Great white sharks in Hawaii? More likely than you think
Research reveals great white sharks' swim patterns include the Hawaiian Islands.
Tourists aren’t the only ones who choose Hawaii as a refuge for the winter. Satellite-tracking technology reveals warm Hawaiian waters are also a destination for great white sharks.
Great white shark sightings have always been rare in Hawaii. The NOAA has confirmed only eight sightings in a period of 60 years. However, satellite tags installed by scientists on the backs of great white sharks to track their movements show some are regular visitors.
Every winter, great white sharks travel from California’s coast to the middle of the Pacific Ocean, some wandering as far as the Hawaiian Islands. Come summer, they return to California’s central and northern coast to dine on seals, sea lions and other prey, says Michael Domeier, president of the Marine Conservation Science Institute.
“In June, July, the males [in Hawaii] will turn around and go back to the Mainland,” says Domeier, who has been studying great white sharks for the past 14 years. “Females stay here until they are ready to give birth. You can find white sharks in Hawaiian waters year-round, but you will find more in winter.”
OCEARCH is another organization that keeps tabs on more than three dozen great white sharks using satellite-tracking technology. One 10.3 feet long male shark traveled from Guadalupe Island to north of the Hawaiian Islands.
“There have certainly been several legitimate sightings and tag detections of white sharks in Hawaiian waters, and it’s not uncommon for them to visit the Islands from the eastern Pacific, but it’s an open question as to exactly why they do,” says OCEARCH scientist Nick Whitney in an email. “It’s been hypothesized that humpback whale calving season may provide an attractive food source, but many eastern Pacific white sharks are migrating to a place halfway between Hawaii and California on a regular basis, and some may just stray a little further.”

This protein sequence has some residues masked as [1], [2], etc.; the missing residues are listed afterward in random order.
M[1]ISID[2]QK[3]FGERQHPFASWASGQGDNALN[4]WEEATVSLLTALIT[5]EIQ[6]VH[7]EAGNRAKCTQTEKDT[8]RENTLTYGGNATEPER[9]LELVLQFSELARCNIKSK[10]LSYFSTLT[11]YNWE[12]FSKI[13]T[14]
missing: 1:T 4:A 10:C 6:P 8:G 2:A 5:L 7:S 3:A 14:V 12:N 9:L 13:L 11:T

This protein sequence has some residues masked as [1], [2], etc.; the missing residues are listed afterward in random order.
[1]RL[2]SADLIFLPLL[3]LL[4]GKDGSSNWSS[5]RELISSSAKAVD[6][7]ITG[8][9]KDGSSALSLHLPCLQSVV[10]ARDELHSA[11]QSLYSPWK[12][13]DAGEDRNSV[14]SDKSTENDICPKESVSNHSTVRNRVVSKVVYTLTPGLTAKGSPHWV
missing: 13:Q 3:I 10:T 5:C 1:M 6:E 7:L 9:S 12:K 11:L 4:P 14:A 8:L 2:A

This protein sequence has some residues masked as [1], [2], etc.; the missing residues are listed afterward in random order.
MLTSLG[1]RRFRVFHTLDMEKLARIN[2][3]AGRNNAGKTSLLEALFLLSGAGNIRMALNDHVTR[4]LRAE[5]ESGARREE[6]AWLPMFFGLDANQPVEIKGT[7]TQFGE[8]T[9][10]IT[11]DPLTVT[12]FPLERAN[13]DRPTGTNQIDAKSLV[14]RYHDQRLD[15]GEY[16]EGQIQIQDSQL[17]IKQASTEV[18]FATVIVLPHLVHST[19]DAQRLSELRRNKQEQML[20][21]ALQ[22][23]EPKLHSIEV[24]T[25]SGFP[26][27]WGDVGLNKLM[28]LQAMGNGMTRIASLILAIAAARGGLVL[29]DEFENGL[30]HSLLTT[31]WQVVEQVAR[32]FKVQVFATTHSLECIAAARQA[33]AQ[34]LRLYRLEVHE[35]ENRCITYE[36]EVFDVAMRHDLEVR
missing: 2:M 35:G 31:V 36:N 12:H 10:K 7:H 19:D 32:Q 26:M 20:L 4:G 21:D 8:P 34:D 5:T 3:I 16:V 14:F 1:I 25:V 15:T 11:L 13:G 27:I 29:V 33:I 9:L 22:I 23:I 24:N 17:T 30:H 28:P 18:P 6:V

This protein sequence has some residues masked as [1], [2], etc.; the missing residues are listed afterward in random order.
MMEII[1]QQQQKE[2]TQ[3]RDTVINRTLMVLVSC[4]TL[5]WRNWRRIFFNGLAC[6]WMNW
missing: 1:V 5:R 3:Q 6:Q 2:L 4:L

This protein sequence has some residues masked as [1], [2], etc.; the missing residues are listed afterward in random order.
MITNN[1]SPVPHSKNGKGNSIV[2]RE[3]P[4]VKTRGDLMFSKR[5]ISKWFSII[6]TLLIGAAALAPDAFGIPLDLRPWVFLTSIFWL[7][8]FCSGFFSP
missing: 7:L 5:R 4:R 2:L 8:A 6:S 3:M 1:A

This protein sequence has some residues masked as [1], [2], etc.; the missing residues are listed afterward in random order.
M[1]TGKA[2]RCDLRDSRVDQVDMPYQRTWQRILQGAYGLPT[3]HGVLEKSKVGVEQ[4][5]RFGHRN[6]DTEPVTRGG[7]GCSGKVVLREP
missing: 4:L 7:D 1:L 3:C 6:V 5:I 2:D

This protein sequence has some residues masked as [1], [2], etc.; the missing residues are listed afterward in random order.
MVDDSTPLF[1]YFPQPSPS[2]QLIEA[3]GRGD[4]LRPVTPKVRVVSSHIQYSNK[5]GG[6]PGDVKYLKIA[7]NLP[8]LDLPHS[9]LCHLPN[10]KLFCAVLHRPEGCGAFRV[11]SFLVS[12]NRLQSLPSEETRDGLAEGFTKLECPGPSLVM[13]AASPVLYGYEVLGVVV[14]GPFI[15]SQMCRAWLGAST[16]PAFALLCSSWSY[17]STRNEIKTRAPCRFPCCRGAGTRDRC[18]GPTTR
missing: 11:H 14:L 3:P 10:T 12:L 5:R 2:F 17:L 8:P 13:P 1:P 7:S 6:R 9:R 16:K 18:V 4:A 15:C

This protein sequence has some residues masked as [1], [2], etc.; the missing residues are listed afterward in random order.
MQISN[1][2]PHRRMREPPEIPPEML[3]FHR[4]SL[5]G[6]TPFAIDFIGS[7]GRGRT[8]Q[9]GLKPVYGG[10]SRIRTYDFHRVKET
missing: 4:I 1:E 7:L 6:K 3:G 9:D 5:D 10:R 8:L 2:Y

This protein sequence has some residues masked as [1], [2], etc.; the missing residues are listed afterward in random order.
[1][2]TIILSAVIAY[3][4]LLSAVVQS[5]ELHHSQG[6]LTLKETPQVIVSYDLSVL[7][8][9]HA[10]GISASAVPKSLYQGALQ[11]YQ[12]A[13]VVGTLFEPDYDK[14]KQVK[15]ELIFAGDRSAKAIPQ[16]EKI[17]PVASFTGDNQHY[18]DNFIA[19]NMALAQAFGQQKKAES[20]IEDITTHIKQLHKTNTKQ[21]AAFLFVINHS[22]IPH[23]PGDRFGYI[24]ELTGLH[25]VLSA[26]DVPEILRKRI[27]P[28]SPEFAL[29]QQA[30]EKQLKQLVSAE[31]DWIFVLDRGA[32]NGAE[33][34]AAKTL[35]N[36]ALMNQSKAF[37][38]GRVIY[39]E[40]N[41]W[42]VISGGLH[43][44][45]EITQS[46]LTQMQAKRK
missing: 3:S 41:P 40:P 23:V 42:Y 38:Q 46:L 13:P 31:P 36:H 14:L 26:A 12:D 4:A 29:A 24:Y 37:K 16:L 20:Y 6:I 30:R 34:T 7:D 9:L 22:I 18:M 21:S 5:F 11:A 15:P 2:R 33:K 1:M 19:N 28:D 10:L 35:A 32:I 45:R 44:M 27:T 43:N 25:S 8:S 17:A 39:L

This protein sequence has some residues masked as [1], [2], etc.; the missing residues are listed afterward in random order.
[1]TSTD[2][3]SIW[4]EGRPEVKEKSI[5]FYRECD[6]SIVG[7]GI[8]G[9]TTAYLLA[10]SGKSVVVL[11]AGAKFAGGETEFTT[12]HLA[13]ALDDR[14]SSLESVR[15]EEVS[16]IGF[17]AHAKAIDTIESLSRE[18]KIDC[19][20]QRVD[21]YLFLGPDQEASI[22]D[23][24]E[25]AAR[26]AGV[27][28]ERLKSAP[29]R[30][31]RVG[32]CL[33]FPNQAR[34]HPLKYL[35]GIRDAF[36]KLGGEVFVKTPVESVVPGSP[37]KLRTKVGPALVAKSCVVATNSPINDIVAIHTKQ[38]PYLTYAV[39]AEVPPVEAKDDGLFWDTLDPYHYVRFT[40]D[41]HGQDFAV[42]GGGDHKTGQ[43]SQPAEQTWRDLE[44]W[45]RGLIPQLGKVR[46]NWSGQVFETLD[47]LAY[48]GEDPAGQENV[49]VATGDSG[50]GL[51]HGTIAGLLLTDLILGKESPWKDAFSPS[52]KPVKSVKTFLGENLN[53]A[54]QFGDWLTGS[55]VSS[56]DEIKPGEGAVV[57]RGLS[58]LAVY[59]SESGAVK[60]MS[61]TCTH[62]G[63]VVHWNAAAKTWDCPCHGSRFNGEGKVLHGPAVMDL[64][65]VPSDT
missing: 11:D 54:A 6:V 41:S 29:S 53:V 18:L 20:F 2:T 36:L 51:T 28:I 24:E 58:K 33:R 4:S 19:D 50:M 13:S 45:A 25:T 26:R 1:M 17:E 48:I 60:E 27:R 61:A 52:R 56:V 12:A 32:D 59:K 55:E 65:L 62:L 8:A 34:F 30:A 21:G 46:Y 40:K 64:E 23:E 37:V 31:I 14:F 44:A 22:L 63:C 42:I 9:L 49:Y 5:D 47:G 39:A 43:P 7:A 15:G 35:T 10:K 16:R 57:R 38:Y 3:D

Great white sharks might be foraging for food near Hawaii, but don’t believe what you see in movies: Great white sharks aren’t ferocious “man eaters” as depicted in the film Jaws. However, they’ll occasionally cross paths with humans.
A few recently reported sightings include the 15-foot great white shark circling fishermen’s boat off Yokohama Bay near Kaena Point. The video went viral on YouTube.
And in 2005, Jimmy Hall of Hawaii Shark Encounters captured video footage of his swim with an 18- to 20-foot female white shark, the first time a great white appeared since his involvement in the shark diving business.
“They are more commonly seen in other places like California,” says Kim Holland of the Hawaii Institute of Marine Biology. “Even though, scientifically, we know white sharks do visit Hawaiian waters; they don’t typically put themselves in shallow waters where people see them.”
The "Expedition White Shark" app allows people to keep track of the tagged great white sharks around the world.
Photo: Christine HitT
Instead, great whites prefer the deep ocean. Satellite-tracking technology reveals great white sharks spend many months in the middle of the Pacific Ocean. Researchers dubbed the remote area midway between Baja, California, Mexico, and Hawaii as a “shared offshore foraging area.” It is known as a food hotspot for Californian and Mexican great white sharks — similar to the grocery store where humans frequent for food.
“One big, new question this tagging study has provided us is, what are they doing in the middle of the ocean, why are they there,” Domeier says.
Do you like what you read? Subscribe to HONOLULU Magazine »